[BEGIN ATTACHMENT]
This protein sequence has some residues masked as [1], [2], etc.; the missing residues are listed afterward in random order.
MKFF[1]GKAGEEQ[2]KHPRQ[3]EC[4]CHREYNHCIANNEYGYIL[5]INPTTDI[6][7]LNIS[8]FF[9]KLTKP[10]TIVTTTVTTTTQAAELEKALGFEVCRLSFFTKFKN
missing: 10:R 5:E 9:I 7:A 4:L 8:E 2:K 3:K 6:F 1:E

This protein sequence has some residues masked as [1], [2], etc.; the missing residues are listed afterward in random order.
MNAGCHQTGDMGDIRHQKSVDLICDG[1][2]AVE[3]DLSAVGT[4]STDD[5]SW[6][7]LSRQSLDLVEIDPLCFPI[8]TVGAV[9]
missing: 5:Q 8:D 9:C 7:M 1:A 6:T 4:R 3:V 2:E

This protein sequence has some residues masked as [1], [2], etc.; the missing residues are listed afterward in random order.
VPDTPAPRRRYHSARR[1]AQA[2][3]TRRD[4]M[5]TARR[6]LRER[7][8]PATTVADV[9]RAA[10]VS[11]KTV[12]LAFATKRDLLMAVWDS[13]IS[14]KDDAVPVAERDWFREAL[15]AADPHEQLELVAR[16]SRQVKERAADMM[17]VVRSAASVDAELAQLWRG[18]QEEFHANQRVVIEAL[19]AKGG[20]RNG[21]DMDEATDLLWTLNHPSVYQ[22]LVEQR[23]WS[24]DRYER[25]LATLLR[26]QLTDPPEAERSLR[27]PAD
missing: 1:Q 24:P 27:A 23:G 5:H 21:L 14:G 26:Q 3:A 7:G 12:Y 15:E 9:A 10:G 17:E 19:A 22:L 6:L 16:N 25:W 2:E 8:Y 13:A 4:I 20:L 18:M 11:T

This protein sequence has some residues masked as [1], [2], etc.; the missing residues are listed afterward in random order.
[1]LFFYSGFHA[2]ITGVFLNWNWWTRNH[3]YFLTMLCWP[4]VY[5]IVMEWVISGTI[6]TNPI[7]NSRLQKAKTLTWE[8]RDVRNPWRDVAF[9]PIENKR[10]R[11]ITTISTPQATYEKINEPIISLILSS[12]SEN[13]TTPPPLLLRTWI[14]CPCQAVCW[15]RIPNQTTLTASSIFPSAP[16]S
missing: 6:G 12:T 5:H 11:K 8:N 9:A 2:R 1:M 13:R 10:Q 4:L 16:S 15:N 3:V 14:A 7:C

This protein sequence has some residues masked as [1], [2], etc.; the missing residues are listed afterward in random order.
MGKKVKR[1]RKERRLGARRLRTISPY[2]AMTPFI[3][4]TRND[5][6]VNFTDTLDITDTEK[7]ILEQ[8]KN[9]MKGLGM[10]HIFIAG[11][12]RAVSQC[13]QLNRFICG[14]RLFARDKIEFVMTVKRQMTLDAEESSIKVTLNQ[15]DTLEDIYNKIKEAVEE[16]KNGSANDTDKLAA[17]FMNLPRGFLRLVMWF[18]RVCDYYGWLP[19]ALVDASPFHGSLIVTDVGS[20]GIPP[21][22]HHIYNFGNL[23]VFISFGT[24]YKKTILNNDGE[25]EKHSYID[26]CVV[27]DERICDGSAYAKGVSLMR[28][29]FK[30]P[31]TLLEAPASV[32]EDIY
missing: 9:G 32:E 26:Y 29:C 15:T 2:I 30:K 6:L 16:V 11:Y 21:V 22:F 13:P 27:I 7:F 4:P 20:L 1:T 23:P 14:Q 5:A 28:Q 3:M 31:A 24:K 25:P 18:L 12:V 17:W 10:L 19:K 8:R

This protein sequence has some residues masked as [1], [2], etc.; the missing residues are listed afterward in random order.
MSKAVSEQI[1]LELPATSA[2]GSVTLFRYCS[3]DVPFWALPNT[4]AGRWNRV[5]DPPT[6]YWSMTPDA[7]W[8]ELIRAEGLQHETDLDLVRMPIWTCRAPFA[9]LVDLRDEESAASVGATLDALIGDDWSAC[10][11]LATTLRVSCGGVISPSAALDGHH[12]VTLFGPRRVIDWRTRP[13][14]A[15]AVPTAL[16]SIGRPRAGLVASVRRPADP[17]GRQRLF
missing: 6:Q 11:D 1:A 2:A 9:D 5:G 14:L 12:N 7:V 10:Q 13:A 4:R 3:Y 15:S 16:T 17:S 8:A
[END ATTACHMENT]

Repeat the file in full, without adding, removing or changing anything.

This protein sequence has some residues masked as [1], [2], etc.; the missing residues are listed afterward in random order.
MKFF[1]GKAGEEQ[2]KHPRQ[3]EC[4]CHREYNHCIANNEYGYIL[5]INPTTDI[6][7]LNIS[8]FF[9]KLTKP[10]TIVTTTVTTTTQAAELEKALGFEVCRLSFFTKFKN
missing: 10:R 5:E 9:I 7:A 4:L 8:E 2:K 3:K 6:F 1:E

This protein sequence has some residues masked as [1], [2], etc.; the missing residues are listed afterward in random order.
MNAGCHQTGDMGDIRHQKSVDLICDG[1][2]AVE[3]DLSAVGT[4]STDD[5]SW[6][7]LSRQSLDLVEIDPLCFPI[8]TVGAV[9]
missing: 5:Q 8:D 9:C 7:M 1:A 6:T 4:R 3:V 2:E

This protein sequence has some residues masked as [1], [2], etc.; the missing residues are listed afterward in random order.
VPDTPAPRRRYHSARR[1]AQA[2][3]TRRD[4]M[5]TARR[6]LRER[7][8]PATTVADV[9]RAA[10]VS[11]KTV[12]LAFATKRDLLMAVWDS[13]IS[14]KDDAVPVAERDWFREAL[15]AADPHEQLELVAR[16]SRQVKERAADMM[17]VVRSAASVDAELAQLWRG[18]QEEFHANQRVVIEAL[19]AKGG[20]RNG[21]DMDEATDLLWTLNHPSVYQ[22]LVEQR[23]WS[24]DRYER[25]LATLLR[26]QLTDPPEAERSLR[27]PAD
missing: 1:Q 24:P 27:A 23:G 5:H 21:L 14:G 26:Q 3:A 7:G 12:Y 15:E 9:A 10:G 17:E 19:A 22:L 6:L 16:N 25:W 2:E 8:Y 13:A 4:I 20:L 18:M 11:T

This protein sequence has some residues masked as [1], [2], etc.; the missing residues are listed afterward in random order.
[1]LFFYSGFHA[2]ITGVFLNWNWWTRNH[3]YFLTMLCWP[4]VY[5]IVMEWVISGTI[6]TNPI[7]NSRLQKAKTLTWE[8]RDVRNPWRDVAF[9]PIENKR[10]R[11]ITTISTPQATYEKINEPIISLILSS[12]SEN[13]TTPPPLLLRTWI[14]CPCQAVCW[15]RIPNQTTLTASSIFPSAP[16]S
missing: 6:G 12:T 5:H 11:K 8:N 9:A 2:R 1:M 13:R 10:Q 4:L 16:S 15:N 3:V 14:A 7:C

This protein sequence has some residues masked as [1], [2], etc.; the missing residues are listed afterward in random order.
MGKKVKR[1]RKERRLGARRLRTISPY[2]AMTPFI[3][4]TRND[5][6]VNFTDTLDITDTEK[7]ILEQ[8]KN[9]MKGLGM[10]HIFIAG[11][12]RAVSQC[13]QLNRFICG[14]RLFARDKIEFVMTVKRQMTLDAEESSIKVTLNQ[15]DTLEDIYNKIKEAVEE[16]KNGSANDTDKLAA[17]FMNLPRGFLRLVMWF[18]RVCDYYGWLP[19]ALVDASPFHGSLIVTDVGS[20]GIPP[21][22]HHIYNFGNL[23]VFISFGT[24]YKKTILNNDGE[25]EKHSYID[26]CVV[27]DERICDGSAYAKGVSLMR[28][29]FK[30]P[31]TLLEAPASV[32]EDIY
missing: 9:G 32:E 26:Y 29:C 15:T 2:I 30:K 6:L 16:V 11:Y 21:V 22:F 13:P 27:I 7:F 4:P 20:L 1:T 23:P 14:Q 5:A 28:Q 3:M 31:A 24:K 25:P 18:L 12:V 17:W 10:L 19:K 8:R

This protein sequence has some residues masked as [1], [2], etc.; the missing residues are listed afterward in random order.
MSKAVSEQI[1]LELPATSA[2]GSVTLFRYCS[3]DVPFWALPNT[4]AGRWNRV[5]DPPT[6]YWSMTPDA[7]W[8]ELIRAEGLQHETDLDLVRMPIWTCRAPFA[9]LVDLRDEESAASVGATLDALIGDDWSAC[10][11]LATTLRVSCGGVISPSAALDGHH[12]VTLFGPRRVIDWRTRP[13][14]A[15]AVPTAL[16]SIGRPRAGLVASVRRPADP[17]GRQRLF
missing: 6:Q 11:D 1:A 2:A 9:D 5:G 14:L 12:N 7:V 10:Q 13:A 4:R 3:Y 15:S 16:T 17:S 8:A